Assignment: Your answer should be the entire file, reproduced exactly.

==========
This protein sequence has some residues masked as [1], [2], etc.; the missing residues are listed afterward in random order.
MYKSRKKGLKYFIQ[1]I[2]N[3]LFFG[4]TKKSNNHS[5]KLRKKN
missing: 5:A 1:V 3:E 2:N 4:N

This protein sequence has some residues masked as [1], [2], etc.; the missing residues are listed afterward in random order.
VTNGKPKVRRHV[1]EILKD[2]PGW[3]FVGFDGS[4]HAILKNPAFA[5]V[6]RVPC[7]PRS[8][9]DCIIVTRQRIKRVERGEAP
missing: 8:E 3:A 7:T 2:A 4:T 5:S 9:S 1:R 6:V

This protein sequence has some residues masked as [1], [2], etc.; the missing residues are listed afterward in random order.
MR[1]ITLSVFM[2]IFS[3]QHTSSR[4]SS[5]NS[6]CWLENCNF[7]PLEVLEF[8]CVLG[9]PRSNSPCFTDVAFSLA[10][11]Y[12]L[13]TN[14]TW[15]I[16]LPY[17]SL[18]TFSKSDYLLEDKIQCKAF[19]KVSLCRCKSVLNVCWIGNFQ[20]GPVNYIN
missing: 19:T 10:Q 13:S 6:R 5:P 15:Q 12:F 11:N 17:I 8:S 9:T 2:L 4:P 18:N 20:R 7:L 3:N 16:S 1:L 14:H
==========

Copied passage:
This protein sequence has some residues masked as [1], [2], etc.; the missing residues are listed afterward in random order.
MYKSRKKGLKYFIQ[1]I[2]N[3]LFFG[4]TKKSNNHS[5]KLRKKN
missing: 5:A 1:V 3:E 2:N 4:N

This protein sequence has some residues masked as [1], [2], etc.; the missing residues are listed afterward in random order.
VTNGKPKVRRHV[1]EILKD[2]PGW[3]FVGFDGS[4]HAILKNPAFA[5]V[6]RVPC[7]PRS[8][9]DCIIVTRQRIKRVERGEAP
missing: 8:E 3:A 7:T 2:A 4:T 5:S 9:S 1:R 6:V

This protein sequence has some residues masked as [1], [2], etc.; the missing residues are listed afterward in random order.
MR[1]ITLSVFM[2]IFS[3]QHTSSR[4]SS[5]NS[6]CWLENCNF[7]PLEVLEF[8]CVLG[9]PRSNSPCFTDVAFSLA[10][11]Y[12]L[13]TN[14]TW[15]I[16]LPY[17]SL[18]TFSKSDYLLEDKIQCKAF[19]KVSLCRCKSVLNVCWIGNFQ[20]GPVNYIN
missing: 19:T 10:Q 13:S 6:R 5:P 15:Q 12:F 11:N 17:I 8:S 9:T 2:L 4:P 18:N 20:R 7:L 3:N 16:S 1:L 14:H